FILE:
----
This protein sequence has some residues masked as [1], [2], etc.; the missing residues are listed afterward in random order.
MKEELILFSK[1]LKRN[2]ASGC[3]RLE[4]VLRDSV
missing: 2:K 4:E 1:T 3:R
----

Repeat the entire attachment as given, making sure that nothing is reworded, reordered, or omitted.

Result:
This protein sequence has some residues masked as [1], [2], etc.; the missing residues are listed afterward in random order.
MKEELILFSK[1]LKRN[2]ASGC[3]RLE[4]VLRDSV
missing: 2:K 4:E 1:T 3:R